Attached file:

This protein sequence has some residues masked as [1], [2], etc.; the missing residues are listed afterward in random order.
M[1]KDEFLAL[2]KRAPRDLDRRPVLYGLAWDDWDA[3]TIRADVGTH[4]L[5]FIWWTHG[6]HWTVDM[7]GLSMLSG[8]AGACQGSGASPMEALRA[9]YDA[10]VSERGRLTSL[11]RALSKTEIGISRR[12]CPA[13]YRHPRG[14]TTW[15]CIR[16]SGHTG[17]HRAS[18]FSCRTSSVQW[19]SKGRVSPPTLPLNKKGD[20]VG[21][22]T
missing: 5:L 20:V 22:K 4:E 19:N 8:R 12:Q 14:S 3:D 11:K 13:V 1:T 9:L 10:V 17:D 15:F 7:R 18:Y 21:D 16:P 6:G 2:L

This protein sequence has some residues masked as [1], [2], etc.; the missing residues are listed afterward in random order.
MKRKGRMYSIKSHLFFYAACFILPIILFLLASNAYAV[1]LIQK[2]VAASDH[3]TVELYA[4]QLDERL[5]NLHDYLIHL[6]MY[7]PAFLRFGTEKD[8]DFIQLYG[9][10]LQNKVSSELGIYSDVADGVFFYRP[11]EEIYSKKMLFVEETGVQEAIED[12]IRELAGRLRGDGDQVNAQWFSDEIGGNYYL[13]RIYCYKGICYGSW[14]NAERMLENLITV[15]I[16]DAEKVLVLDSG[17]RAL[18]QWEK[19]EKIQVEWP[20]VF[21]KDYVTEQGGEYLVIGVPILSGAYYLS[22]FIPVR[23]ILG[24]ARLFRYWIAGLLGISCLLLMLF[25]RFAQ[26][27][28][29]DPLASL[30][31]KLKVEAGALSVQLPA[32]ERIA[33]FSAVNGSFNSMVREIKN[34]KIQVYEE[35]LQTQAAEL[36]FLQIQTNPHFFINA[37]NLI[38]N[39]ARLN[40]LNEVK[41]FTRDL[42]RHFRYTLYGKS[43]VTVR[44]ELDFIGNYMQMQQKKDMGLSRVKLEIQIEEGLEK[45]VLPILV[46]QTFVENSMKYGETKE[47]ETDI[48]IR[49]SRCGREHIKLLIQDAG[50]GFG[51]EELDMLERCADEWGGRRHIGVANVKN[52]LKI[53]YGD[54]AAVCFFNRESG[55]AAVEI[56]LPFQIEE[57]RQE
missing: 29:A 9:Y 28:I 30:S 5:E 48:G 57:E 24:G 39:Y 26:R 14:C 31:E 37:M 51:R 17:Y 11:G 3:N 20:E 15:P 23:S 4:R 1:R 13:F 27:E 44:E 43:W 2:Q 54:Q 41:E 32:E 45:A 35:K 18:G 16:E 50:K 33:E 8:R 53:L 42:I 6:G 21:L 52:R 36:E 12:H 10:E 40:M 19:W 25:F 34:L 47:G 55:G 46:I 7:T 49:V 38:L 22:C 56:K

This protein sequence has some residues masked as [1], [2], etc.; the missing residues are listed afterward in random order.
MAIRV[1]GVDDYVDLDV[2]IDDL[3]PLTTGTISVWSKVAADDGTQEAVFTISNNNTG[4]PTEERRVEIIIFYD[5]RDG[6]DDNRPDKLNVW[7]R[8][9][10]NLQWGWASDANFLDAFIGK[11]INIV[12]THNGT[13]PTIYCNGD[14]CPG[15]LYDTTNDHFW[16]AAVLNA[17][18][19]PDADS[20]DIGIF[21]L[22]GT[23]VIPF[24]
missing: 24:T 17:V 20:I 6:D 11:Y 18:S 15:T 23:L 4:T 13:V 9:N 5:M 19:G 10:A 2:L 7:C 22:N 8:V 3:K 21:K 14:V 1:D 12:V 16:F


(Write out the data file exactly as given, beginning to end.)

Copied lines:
This protein sequence has some residues masked as [1], [2], etc.; the missing residues are listed afterward in random order.
M[1]KDEFLAL[2]KRAPRDLDRRPVLYGLAWDDWDA[3]TIRADVGTH[4]L[5]FIWWTHG[6]HWTVDM[7]GLSMLSG[8]AGACQGSGASPMEALRA[9]YDA[10]VSERGRLTSL[11]RALSKTEIGISRR[12]CPA[13]YRHPRG[14]TTW[15]CIR[16]SGHTG[17]HRAS[18]FSCRTSSVQW[19]SKGRVSPPTLPLNKKGD[20]VG[21][22]T
missing: 5:L 20:V 22:K 4:E 19:N 8:R 12:Q 14:S 3:D 11:K 13:V 1:T 9:L 10:V 17:D 15:F 7:R 18:Y 21:D 16:P 6:G 2:L

This protein sequence has some residues masked as [1], [2], etc.; the missing residues are listed afterward in random order.
MKRKGRMYSIKSHLFFYAACFILPIILFLLASNAYAV[1]LIQK[2]VAASDH[3]TVELYA[4]QLDERL[5]NLHDYLIHL[6]MY[7]PAFLRFGTEKD[8]DFIQLYG[9][10]LQNKVSSELGIYSDVADGVFFYRP[11]EEIYSKKMLFVEETGVQEAIED[12]IRELAGRLRGDGDQVNAQWFSDEIGGNYYL[13]RIYCYKGICYGSW[14]NAERMLENLITV[15]I[16]DAEKVLVLDSG[17]RAL[18]QWEK[19]EKIQVEWP[20]VF[21]KDYVTEQGGEYLVIGVPILSGAYYLS[22]FIPVR[23]ILG[24]ARLFRYWIAGLLGISCLLLMLF[25]RFAQ[26][27][28][29]DPLASL[30][31]KLKVEAGALSVQLPA[32]ERIA[33]FSAVNGSFNSMVREIKN[34]KIQVYEE[35]LQTQAAEL[36]FLQIQTNPHFFINA[37]NLI[38]N[39]ARLN[40]LNEVK[41]FTRDL[42]RHFRYTLYGKS[43]VTVR[44]ELDFIGNYMQMQQKKDMGLSRVKLEIQIEEGLEK[45]VLPILV[46]QTFVENSMKYGETKE[47]ETDI[48]IR[49]SRCGREHIKLLIQDAG[50]GFG[51]EELDMLERCADEWGGRRHIGVANVKN[52]LKI[53]YGD[54]AAVCFFNRESG[55]AAVEI[56]LPFQIEE[57]RQE
missing: 29:A 9:Y 28:I 30:S 5:E 48:G 57:E 24:G 39:Y 26:R 14:C 31:E 37:M 51:R 17:Y 11:G 3:N 20:E 15:P 23:S 4:R 1:R 13:F 27:E 44:E 43:W 2:Q 54:Q 41:E 32:E 45:A 35:K 18:G 16:E 50:K 33:E 8:R 53:L 42:I 6:G 21:L 52:R 36:E 12:H 10:E 40:M 19:W 25:F 34:L 47:G 55:G 46:I 7:T 49:V 38:L 22:C 56:K

This protein sequence has some residues masked as [1], [2], etc.; the missing residues are listed afterward in random order.
MAIRV[1]GVDDYVDLDV[2]IDDL[3]PLTTGTISVWSKVAADDGTQEAVFTISNNNTG[4]PTEERRVEIIIFYD[5]RDG[6]DDNRPDKLNVW[7]R[8][9][10]NLQWGWASDANFLDAFIGK[11]INIV[12]THNGT[13]PTIYCNGD[14]CPG[15]LYDTTNDHFW[16]AAVLNA[17][18][19]PDADS[20]DIGIF[21]L[22]GT[23]VIPF[24]
missing: 24:T 17:V 20:I 6:D 11:Y 18:S 15:T 23:L 4:T 13:V 9:N 5:M 19:G 10:A 2:L 7:C 22:N 8:V 3:K 21:K 14:V 1:D 12:V 16:F